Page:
My group’s research is on understanding dynamic processes that control the thermal and chemical evolution of terrestrial planets and Moon at different temporal and spatial scales. We develop analytical and computational models of thermal convection for planetary mantles. These models are used for not only understanding the physics of thermal convection but also interpreting geophysical, geological and geochemical observations. In particular, our work on mechanisms of formation of globally asymmetric convective structure provides explanation for global scale features such as supercontinent formation on the Earth, crustal dichotomy and Tharsis Rise on Mars, and nearside-farside asymmetry in mare basalt distribution on the Moon. We are also interested in understanding the viscoelastic responses of terrestrial planets to different loading (tidal, sea-level, glaciation/deglaciation, and volcanic) and their constraints on mantle and lithospheric rheology. My other research interests include Earth-Moon interaction, Moon’s orbital evolution and exoplanets.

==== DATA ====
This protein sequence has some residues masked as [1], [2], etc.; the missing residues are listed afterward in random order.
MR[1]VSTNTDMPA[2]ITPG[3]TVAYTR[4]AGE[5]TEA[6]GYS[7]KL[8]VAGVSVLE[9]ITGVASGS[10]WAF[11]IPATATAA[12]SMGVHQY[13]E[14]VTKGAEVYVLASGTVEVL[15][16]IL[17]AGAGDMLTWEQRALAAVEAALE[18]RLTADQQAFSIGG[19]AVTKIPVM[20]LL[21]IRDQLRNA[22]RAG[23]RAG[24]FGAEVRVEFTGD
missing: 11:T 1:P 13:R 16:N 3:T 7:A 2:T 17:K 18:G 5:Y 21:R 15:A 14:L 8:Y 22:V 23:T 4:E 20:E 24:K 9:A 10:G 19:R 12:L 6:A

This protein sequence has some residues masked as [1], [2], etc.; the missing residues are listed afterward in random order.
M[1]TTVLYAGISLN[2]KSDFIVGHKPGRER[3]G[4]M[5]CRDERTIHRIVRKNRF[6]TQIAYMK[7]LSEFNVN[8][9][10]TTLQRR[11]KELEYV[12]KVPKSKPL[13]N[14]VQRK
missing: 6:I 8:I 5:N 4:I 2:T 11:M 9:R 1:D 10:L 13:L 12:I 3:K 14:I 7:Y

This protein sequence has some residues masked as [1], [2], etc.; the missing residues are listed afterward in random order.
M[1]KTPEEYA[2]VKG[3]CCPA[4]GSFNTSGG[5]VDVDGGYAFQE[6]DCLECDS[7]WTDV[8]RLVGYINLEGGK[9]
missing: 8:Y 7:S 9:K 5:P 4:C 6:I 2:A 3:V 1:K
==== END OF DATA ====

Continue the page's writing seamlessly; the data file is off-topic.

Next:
Awards and Achievements

  • Sloan Research Fellowship
  • NSF Career Award
  • Elected Fellow of American Geophysical Union